The semantic web will not be a static collection of formats, data and meta-data but highly dynamic in each aspect. This paper proposes a personalized event notification system for semantic web documents (ENS-SW). The system can intelligently detect and filter changes in semantic web documents by exploiting the semantic structure of those documents. In our prototype, we combine the functionalities of user profiles and distributed authoring systems. Typically, both approaches would lack the ability to handle semantic web documents. This paper introduces the design and implementation of our event notification system for semantic web documents that handles the XML representation of RDF. We analyzed our prototype regarding accuracy and efficiency in change detection. Our system supports sophisticated change detection including partial deletion, awareness for document restructuring, and approximate filter matches.

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  • Efficient filtering of composite events

    Hinze, Annika (2003)

    Conference item
    University of Waikato

    Event Notification Services (ENS) are used in various applications such as remote monitoring and control, stock tickers, traffic control, or facility management. The performance issues of the filtering of primitive events has been widely studied. However, for a growing number of applications, the rapid notification about the occurrence of composite events is an important issue. Currently, the detection of composite events requires a second filtering step after the identification of the primitive components. In this paper, we propose a single-step method for the filtering of composite events. The method has been implemented and tested within our ENS prototype CompAS. Using our method, the filter response time for composite events is significantly reduced. Additionally, the overall performance of the event filtering has been improved.

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  • Alerting in a Digital Library environment - Do Channels meet the requirements?

    Faensen, Daniel; Hinze, Annika; Schweppe, Heinz (1998)

    Conference item
    University of Waikato

    An Alerting Service (AS) informs its clients about new information provided by several suppliers. Special interests of clients can be defined as profiles. In the context of digital libraries, suppliers are the providers of documents. Providers are typically scientific publishers. In this paper we assume, that the providers are known to the clients. A general model and architecture of an Alerting Service is given in [1]. Channel technology has been developed for broadcast of news and continous streams of data like stock rates. For the digital library enviroment a finer granularity in profile definition than for common broadcasting is needed. In contrast to broadcast services, publishing events of multiple providers have to be presented to each client in a uniform way. In this summary we evaluate how the two competing approaches of Channel technology, Netscape’s Netcaster [3] and Microsofts Active Channels [2] meet these requirements. To satisfy user’s needs events have to be filtered by more or less complex profiles, e. g. a set of documents (like journals), a list of keywords (selected arbitraryly or from a thesaurus) or a query in a full-fledged query language like STARTS [4]. An easy-to-use and powerful profile definition language is one requirement for an AS. The second is a unified view, that means splitting the n:m-relationship between providers and clients. The use of both technologies strongly depends on how the contents is to be filtered, i.e. how the user profile is to be defined.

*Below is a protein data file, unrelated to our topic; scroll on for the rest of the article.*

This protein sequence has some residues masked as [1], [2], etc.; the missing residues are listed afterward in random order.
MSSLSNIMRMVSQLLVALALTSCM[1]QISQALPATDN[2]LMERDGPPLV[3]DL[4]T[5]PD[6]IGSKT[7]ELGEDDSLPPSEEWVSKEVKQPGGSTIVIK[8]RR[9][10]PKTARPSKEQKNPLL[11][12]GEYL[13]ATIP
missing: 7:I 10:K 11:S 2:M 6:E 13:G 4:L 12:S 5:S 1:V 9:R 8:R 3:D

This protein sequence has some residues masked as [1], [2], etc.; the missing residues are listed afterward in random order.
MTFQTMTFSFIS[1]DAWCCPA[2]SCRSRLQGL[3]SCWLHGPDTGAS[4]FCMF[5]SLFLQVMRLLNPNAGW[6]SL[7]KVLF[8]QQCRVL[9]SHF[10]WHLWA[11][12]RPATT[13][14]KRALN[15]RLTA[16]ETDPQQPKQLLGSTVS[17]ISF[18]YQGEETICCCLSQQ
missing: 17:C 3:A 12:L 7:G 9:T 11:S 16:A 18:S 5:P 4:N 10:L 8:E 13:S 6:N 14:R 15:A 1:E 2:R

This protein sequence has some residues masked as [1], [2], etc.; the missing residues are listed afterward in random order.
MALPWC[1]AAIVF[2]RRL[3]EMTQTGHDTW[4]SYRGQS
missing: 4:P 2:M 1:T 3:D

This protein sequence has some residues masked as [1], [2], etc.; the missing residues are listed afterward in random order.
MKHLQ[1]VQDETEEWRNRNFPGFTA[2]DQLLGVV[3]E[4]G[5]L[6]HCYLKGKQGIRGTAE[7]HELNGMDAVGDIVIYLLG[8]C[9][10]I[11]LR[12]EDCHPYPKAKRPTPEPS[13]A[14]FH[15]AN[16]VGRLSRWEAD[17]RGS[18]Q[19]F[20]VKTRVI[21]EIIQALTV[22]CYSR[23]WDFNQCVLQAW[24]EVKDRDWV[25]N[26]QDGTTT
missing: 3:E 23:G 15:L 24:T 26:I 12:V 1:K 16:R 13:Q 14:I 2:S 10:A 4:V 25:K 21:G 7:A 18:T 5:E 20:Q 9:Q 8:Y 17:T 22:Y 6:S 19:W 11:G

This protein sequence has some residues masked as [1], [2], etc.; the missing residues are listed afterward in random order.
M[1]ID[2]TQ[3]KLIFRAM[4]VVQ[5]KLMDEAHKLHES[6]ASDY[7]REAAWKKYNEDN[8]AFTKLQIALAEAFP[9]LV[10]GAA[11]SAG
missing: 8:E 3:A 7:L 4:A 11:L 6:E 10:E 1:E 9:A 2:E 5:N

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  • Browsing and book selection in the physical library shelves

    Cunningham, Sally Jo; Alqurashi, Hayat; Hinze, Annika; Vanderschantz, Nicholas; Timpany, Claire; Heese, Ralf (2013-02)

    Working or discussion paper
    University of Waikato

    Library users should be conveniently interact with collections and be able to easily choose books of interest as they explore and browse a physical book collection. While there exists a growing body of naturalistic studies of browsing and book selection in digital collections, the corresponding literature on behaviour in the physical stacks is surprisingly sparse. We add to this literature in this paper, by conducting observations of patrons in a university library as they selected books from the shelves. Our aim is to further our understanding of patterns of behaviour in browsing and selection in physical collections.

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  • Shared browsing and book selection in an academic library

    Timpany, Claire; Alqurashi, Hayat; Hinze, Annika; Cunningham, Sally Jo; Vanderschantz, Nicholas (2012)

    Working or discussion paper
    University of Waikato

    While there exist a small but growing body of naturalistic studies of collaborative searching and browsing in digital collections, the corresponding literature on behavior in the physical stacks is surprisingly sparse. Here, we add to this literature by conducting observations of the “retrieval journeys” of pairs of patrons in a university library. We specifically focus on interactions between patrons as they work together to browse and select books in physical collections, to further our understanding of collaborative information behaviour.